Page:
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Republican and Democratic national groups released attack ads this week in the competitive race to represent New Mexico’s 2nd Congressional District.
The National Republican Congressional Committee released an ad Tuesday that went after Democratic challenger Gabe Vasquez for prior statements he made about police and the oil and gas industries, though the advertisement doesn’t provide complete context to the quotes.
Meanwhile, the House Majority Political Action Committee on Tuesday released two ads that highlighted Republican Rep. Yvette Herrell’s stance on abortion and attempts to link her to Rep. Marjorie Taylor
Greene, R-Ga., and the Jan. 6 riots at the U.S. Capitol, based on largely party-line votes.
The ad attacking Vasquez says he supports shutting down the oil and gas industry.
“Shut it all down. Let’s just get rid of it immediately,” he is quoted in the ad, using audio from a 2018 podcast. “And I agree with that.”
But on that podcast, Vasquez continued to say that while such move is needed for the planet he said the transition should be done responsibly. That means policymakers must take into consideration the families that would be hurt by the loss of jobs.
“That’s something that gets lost on the larger environmental community. When you are legislating something from D.C. … saying we’re going to completely move away from this industry at all cost,” he said in the podcast, “but yet, you forget about that family in Lake Arthur who maybe doesn’t want to be driving around with a tank full of fracking sand but that’s the only option they have to feed their kids.”
The ad also shows Vasquez at a 2020 Black Lives Matter protest and says “he supports defunding the police.” The ad then quotes Vasquez saying “we need to get rid of them.”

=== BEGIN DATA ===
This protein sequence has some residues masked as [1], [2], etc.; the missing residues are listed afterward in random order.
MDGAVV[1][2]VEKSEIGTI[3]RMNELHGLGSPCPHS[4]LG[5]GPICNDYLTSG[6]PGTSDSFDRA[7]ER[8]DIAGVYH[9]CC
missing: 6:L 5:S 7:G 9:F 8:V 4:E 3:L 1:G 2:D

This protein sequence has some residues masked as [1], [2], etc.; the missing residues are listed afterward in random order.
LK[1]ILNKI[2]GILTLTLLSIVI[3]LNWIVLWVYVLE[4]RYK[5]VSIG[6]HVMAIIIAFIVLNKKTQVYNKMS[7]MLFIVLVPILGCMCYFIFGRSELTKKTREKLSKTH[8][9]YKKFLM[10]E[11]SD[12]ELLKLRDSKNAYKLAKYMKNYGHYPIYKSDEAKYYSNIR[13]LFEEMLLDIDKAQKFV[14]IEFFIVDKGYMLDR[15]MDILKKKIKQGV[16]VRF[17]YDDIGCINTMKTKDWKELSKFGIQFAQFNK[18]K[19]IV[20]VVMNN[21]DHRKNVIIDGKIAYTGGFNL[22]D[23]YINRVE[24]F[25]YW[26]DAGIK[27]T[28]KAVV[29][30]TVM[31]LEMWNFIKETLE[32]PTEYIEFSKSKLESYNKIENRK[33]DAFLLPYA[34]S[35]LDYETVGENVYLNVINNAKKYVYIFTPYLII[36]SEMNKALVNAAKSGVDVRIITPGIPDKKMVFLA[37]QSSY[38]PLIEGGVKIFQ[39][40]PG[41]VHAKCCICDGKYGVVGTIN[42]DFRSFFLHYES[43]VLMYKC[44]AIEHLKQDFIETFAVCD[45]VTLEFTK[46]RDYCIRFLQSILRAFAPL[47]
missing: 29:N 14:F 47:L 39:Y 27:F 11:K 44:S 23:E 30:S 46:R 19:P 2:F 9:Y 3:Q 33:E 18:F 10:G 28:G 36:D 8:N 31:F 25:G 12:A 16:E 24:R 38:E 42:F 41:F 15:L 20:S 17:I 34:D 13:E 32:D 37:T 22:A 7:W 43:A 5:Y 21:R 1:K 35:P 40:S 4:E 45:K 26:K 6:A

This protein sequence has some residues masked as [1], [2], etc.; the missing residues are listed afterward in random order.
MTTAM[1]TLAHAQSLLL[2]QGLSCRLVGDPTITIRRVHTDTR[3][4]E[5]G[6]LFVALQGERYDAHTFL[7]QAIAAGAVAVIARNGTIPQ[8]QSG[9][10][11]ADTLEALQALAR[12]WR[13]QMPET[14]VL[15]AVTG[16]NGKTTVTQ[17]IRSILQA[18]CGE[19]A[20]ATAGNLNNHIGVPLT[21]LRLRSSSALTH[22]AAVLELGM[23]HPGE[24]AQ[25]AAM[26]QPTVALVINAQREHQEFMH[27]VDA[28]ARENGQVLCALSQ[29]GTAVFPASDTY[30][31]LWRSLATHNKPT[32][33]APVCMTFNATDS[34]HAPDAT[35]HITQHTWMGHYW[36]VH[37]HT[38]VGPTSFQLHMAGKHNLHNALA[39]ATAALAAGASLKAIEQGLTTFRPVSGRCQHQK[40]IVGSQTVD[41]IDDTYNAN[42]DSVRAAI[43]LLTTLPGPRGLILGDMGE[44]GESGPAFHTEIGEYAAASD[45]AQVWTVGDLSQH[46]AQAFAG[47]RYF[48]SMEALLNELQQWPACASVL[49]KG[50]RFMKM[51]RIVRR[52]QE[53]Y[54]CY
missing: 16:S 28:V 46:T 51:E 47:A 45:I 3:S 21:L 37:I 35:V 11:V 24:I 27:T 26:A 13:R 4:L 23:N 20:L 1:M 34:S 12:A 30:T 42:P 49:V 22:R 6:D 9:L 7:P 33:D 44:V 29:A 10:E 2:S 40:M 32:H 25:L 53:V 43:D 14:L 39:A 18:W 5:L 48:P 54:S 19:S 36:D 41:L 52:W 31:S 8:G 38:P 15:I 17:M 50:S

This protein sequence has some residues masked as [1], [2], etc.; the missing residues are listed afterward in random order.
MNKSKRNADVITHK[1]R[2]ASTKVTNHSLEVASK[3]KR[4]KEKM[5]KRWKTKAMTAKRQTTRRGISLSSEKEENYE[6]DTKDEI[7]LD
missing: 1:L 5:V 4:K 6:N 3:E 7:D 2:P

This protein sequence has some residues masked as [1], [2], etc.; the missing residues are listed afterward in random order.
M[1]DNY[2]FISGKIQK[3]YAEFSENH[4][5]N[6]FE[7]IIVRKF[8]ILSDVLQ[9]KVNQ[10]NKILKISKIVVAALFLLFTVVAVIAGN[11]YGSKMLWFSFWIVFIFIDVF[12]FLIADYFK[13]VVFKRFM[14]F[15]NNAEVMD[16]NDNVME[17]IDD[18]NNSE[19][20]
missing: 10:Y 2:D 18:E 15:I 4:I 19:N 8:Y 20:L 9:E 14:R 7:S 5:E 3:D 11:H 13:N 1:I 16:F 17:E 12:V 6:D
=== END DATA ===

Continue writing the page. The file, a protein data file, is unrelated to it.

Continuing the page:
The quote came during a 2020 interview with “Our Las Cruces,” an online magazine. He was asked questions about the city of Las Cruces’ budget, and Vasquez talked about hiring teams of clinicians or psychologists to respond to certain types of calls related to people with mental illnesses. He said those teams would supplement police.
“If we do have to take budget away from specific departments, whether it be police or otherwise, I don’t think we have to because we have a budget that I think we can support that currently, but we also have to look at where the inefficiencies are, where the redundancies are, where we would rather not respond with force or police,” he said. “If we don’t need those positions anymore, if we don’t need those line items, then we need to get rid of them.”
The two ads targeting Herrell describe her as extreme.
One ad focuses on her stance on abortion. For example, in 2021 Herrell co-sponsored a bill with other Republicans that would have granted 14th Amendment rights to unborn children from the moment of conception, and another bill she co-sponsored that year would have made it a crime for a physician to perform an abortion after determining the fetus had a heartbeat.
The ad also says she voted to protect Greene, the firebrand Georgia congresswoman.
CJ Warnke, a spokesman for the House Majority PAC, said that referred to Herrell’s vote to allow Greene to keep her committee assignments. Only 11 Republicans broke with their party to boot Greene.
The other ad shows Herrell giving an interview in front of a vehicle with a Confederate flag on it and says she is too extreme. The ad again reiterates Herrell’s support for Greene and accuses her of being against justice for the police officers who defended the Capitol on Jan. 6. That was a reference to Herrell’s vote against a bill that created the commission that is investigating the Jan. 6 attack on the Capitol, Welke said.
That was also a nearly party-line vote. Herrell’s campaign couldn’t be reached for comment Wednesday.
The two ads against Herrell, funded by a PAC supporting Democratic House candidates, were part of a flurry of ads the PAC released this week in 22 districts across 14 states.